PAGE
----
What is success?

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What is success? A year after John Wooden died, just short of his 100th birthday, his definition of success still lives on . . .

A few years ago I read a book about an American hero, John Wooden. I reviewed the book in Wineskins and I want to share that here.

Review of John Wooden’s and Jay Carty’s Coach Wooden’s Pyramid of Success: Building Blocks for a Better Life. ISBN: 0830736794. Price $17.99 136pp (Regal, February 2005).

Coach Wooden’s “Pyramid of Success” has been used and copied by tens of thousands of coaches over the years, but now he is offering something more in his book: an inside view into the faith behind the man, behind one of the greatest basketball coaches ever.

Wooden teams up with his former assistant coach at UCLA, Jay Carty, who mentored and personally trained Ferdinand Lewis Alcindor, Jr. (Kareem Abdul-Jabbar) when he was a freshman.

Wooden draws from his forty years of coaching expertise and Carty from his twenty-five years of coaching and teaching in Christian camps and seminars to write this new clear, concise—and most importantly—biblically tested new book, Coach Wooden’s Pyramid of Success.

I read few success-oriented books, but Coach Wooden’s Pyramid of Success is not the typical success self-help book. Far from it.

In contrast to money, fame, or self-worth driven success books, Wooden’s definition of success is not to reach the top with the most money, trophies and accolades. He defines success as “peace of mind that is the direct result of self-satisfaction in knowing you did your best to become the best that you are capable of becoming.”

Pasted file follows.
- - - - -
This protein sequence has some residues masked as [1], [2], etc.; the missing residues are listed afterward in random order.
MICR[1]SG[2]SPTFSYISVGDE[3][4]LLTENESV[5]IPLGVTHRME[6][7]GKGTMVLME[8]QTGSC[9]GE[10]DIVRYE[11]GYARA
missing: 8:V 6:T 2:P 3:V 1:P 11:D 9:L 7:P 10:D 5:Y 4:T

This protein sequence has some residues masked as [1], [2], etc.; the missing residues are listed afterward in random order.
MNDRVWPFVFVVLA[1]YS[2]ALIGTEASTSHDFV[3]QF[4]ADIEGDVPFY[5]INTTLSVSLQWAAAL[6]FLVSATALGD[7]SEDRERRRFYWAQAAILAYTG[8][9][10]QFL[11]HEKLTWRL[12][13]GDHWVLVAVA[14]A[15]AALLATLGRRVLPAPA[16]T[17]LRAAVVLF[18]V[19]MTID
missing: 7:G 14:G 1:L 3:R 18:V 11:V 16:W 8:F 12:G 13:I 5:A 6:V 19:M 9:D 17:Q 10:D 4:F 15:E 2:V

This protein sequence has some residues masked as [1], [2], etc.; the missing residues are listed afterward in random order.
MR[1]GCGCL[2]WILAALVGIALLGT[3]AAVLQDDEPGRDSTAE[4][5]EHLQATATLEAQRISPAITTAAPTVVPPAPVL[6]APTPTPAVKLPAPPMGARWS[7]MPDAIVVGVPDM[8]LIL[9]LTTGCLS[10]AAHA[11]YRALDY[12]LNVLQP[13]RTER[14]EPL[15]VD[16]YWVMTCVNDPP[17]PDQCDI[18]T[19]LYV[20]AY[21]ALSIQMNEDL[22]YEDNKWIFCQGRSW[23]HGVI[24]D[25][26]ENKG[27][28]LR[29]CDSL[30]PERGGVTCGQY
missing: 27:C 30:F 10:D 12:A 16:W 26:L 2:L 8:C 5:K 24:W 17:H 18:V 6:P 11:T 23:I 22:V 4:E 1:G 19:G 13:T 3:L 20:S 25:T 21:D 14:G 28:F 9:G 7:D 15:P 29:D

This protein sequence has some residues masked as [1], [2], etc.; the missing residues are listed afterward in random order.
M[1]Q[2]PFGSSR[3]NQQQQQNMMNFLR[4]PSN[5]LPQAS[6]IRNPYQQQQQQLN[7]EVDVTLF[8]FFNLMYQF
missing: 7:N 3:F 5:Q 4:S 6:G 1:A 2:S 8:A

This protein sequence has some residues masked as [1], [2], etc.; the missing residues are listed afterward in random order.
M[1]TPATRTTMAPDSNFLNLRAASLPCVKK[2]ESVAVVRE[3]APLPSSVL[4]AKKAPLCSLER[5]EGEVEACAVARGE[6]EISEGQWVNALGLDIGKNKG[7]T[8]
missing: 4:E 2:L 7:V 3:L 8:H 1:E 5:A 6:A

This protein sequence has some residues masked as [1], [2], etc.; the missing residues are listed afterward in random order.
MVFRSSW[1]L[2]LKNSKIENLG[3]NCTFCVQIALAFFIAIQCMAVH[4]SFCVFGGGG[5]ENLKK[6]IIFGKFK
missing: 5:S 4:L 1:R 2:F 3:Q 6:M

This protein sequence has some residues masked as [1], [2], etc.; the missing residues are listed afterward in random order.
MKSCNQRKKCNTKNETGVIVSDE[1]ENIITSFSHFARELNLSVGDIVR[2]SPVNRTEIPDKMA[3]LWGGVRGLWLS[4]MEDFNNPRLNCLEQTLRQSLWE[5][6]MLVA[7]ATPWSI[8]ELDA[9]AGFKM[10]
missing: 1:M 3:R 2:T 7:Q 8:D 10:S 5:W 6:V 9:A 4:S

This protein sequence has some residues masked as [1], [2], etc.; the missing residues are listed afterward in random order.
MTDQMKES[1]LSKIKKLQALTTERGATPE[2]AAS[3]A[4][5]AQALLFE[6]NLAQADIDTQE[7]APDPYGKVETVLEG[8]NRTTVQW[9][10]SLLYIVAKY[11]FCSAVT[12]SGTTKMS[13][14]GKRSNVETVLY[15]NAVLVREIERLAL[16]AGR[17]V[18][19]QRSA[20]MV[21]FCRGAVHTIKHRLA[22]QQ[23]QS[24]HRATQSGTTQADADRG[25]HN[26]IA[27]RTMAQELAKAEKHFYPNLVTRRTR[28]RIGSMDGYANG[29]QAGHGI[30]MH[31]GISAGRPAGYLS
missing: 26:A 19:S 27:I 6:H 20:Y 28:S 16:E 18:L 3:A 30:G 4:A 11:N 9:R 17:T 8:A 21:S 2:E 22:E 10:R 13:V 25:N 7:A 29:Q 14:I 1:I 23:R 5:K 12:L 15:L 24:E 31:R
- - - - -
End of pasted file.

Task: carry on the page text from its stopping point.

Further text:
But this is not mantra derived from a mediocre life. Instead, author and forty-year veteran coach John Wooden “is a national treasure . . . an icon. No one has duplicated what he did: ten national championships in twelve years,” says Carty. That includes seven in a row at UCLA.

But winning is not Wooden’s only legacy, says Carty. “(His) legacy, besides basketball is the pyramid of success.” Carty approached Wooden with the idea of putting the pyramid to the biblical test. Wooden agreed. “That’s where (this book) stands out from all other success-oriented and motivational books. Every component is compared against biblical illustration and scrutiny.”

Carty and Wooden lay out the building blocks for success from the “Pyramid of Success.” Wooden tells anecdotes from his coaching and public life and faith then Jay Carty, who played NBA basketball and later coached with Wooden, follows in each chapter by expositing Scriptures that under gird the pyramid with a biblical foundation.

Both Wooden and Carty write in each chapter, and the pace is fast-break fashion that lets you read each chapter in minutes then elect to spend time journaling on the building blocks of success, such as Industriousness, Intentness, Self-Control, Cooperation, and Loyalty. Each chapter is wrapped up with journaling thought questions that can also be used in group discussion then a prayer for this particular area of endeavor.

The book is divided into two portions: the first half describes the fifteen building blocks of success and the second half the ten mortar elements of character. Holding the building blocks together, says Wooden, is the mortar of character, the most important of the ten being faith and patience.

So, when do we know we have succeeded? Wooden returns to advice given by his father to him while he was growing up on the farm: forget what others think and don’t try to be better than they are. Rather than winning or gaining a reputation—what others think about us—Wooden says success is doing the best we can in the work, relationships, or events in which we participate.

One of the most incredible things about this book is that Wooden wrote as a 94-year-old who still traveled and spoke about success and faith. He says awards and winning are not the blessings of life that he looks back on with satisfaction. “The real determining factor,” says Wooden, “is this: Did I make the effort to do my best? That is the only criteria, and I am the only one who knows (well, me and God). Am I a success? I have peace of mind.”

Making it to the center of the bracket—winning—says Wooden, is the frosting on the cake. “Doing your best is the cake,” says Carty. “Focus on the cake and let the frosting take care of itself.”